With upwards of three-quarters of American Jews attending a seder — more than who light Chanukah candles or fast on Yom Kippur, according to the most recent National Jewish Population Survey — Passover is likely the most observed of Jewish holidays. So it’s hardly a surprise that the Haggadah, the traditional guidebook for the evening, is among the most frequently reinvented.

But while past years have seen volumes produced that read the Exodus story through a distinctly contemporary lens, the new spate of Haggadahs is far more oriented toward traditional sources, in particular excavating certain writings, themes, artworks and rituals that have been cast off or forgotten over the years.

The Soloveitchik Haggadah, titled “The Seder Night: An Exalted Evening,” is the first production of the newly minted OU Press, which was established this year in part to disseminate Soloveitchik’s unpublished writings and lectures.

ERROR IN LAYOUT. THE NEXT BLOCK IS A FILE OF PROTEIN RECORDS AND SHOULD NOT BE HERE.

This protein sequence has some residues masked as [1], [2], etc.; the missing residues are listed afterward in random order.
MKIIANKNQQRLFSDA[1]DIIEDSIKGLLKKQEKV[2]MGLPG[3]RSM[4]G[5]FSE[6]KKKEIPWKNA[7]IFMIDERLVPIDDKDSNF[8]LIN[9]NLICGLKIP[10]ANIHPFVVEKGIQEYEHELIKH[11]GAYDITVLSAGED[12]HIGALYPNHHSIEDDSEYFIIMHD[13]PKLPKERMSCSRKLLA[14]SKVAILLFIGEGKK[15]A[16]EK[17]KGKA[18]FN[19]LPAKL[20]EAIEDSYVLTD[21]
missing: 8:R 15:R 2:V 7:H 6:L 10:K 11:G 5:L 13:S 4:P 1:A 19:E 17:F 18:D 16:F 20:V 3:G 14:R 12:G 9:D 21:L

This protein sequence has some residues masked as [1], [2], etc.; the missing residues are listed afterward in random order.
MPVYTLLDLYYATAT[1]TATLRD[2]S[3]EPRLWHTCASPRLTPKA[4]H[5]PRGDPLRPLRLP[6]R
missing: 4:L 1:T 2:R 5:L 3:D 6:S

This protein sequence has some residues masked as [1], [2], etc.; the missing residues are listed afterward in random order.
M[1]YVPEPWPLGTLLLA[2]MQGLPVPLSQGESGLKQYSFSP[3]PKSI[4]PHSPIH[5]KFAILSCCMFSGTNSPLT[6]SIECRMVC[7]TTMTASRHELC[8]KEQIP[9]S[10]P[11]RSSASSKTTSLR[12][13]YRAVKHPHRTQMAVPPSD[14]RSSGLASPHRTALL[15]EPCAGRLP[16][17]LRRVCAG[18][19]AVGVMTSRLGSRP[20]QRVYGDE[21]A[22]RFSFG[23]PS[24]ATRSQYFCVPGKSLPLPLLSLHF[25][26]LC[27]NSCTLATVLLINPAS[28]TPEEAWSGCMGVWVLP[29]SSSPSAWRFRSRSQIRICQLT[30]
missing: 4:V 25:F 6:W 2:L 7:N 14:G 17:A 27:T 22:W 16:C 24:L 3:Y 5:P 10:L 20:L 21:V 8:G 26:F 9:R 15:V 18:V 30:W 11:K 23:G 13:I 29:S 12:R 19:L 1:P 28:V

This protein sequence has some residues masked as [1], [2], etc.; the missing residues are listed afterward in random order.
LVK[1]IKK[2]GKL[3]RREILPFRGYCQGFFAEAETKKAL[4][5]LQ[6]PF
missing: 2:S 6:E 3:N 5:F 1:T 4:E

Edited by Rabbi Menachem Genack, the OU’s head of kashrut supervision, the volume culls Soloveitchik’s lectures, notes and teachings to present a dense and learned commentary on the seder’s various components.

But while Soloveitchik is revered in part for breathing life into Modern Orthodoxy, with its marriage of ritual observance and engagement with the broader world, the Haggadah is a pointed, if inadvertent, rejoinder to those who would re-imagine the seder in purely contemporary terms.

“The Rav’s teachings emphasized the centrality of Torah study to the seder night,” Genack writes in the introduction.

According to Genack, part of the challenge in producing the Haggadah was in making the famously erudite Soloveitchik accessible. Readers will ultimately decide if he succeed, but the Haggadah is not for the feint of heart. Many pages have but a few lines of text accompanied by lengthy commentary.